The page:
St Andrew Square, Edinburgh
Not as architecturally distinguished as its sister at the opposite end of George Street, St Andrew Square is dominated by the fluted column of the Melville Monument, commemorating Henry Dundas, 1st Viscount Melville (1742-1811), Dundas was the most powerful Scottish politician of his time, often referred to when alive as Henry IX, the ‘Uncrowned King of Scotland’. The impressive Palladian mansion of Dundas House, built between 1772 and 1774, on the eastern side of the square, was built for Sir Laurence Dundas (1712-81) – no relation to Viscount Melville. It has been the head office of the Royal Bank of Scotland since 1825 and has a spectacular domed banking hall dating from 1857 (Why not nip in for a quick look!).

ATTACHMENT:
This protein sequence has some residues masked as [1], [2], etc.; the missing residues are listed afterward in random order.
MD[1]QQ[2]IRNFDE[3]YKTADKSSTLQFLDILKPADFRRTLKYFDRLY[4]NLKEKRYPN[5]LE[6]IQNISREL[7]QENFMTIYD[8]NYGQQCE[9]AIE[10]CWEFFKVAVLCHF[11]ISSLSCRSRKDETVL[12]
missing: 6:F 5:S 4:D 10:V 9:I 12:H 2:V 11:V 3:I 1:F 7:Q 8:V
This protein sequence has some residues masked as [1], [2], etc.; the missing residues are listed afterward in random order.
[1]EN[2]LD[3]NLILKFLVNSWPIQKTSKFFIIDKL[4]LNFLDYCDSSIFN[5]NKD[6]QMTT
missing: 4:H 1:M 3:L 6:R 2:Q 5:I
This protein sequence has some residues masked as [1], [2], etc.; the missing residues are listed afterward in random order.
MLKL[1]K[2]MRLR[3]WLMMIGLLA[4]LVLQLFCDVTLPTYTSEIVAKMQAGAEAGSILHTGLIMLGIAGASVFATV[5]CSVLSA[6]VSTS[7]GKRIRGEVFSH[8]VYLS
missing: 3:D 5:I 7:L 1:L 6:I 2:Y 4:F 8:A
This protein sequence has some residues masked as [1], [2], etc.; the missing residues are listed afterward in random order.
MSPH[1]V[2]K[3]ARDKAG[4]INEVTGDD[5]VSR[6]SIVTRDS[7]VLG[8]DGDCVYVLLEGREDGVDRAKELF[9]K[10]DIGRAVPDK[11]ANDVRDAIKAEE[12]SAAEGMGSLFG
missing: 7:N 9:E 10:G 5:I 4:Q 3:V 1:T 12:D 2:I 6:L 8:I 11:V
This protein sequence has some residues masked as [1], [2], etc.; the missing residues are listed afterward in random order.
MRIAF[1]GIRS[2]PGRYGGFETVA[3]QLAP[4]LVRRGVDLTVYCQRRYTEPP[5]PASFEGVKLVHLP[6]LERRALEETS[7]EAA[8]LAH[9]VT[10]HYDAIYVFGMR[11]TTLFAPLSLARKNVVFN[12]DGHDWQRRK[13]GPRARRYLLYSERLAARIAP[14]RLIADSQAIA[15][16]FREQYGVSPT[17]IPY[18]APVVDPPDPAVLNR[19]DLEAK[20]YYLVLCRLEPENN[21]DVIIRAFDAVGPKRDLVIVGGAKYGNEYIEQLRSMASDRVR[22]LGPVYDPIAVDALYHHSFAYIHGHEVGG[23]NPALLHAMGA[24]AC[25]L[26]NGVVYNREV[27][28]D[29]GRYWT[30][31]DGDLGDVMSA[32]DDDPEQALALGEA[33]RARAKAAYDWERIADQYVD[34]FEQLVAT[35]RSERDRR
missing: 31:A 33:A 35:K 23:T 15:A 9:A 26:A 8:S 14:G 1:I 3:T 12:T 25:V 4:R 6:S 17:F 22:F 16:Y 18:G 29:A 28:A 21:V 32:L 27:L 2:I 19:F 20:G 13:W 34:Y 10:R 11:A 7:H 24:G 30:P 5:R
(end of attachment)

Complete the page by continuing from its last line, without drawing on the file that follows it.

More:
Just a short distance along George Street is the Church of St Andrew & St George, built in 1784 with an unusual oval nave. It was the scene of the Disruption of 1843, when 451 dissenting ministers left the Church of Scotland to form the Free Church.
Just north of the square at the junction with Queen Street is the Venetian Gothic palace of the Scottish National Portrait Gallery. Its galleries illustrate Scottish history through portraits and sculptures of famous Scottish personalities, from Robert Burns and Bonnie Prince Charlie to Sean Connery and Billy Connolly.
St Andrews Square is a hidden gem that is worth a visit on your tours of Scotland.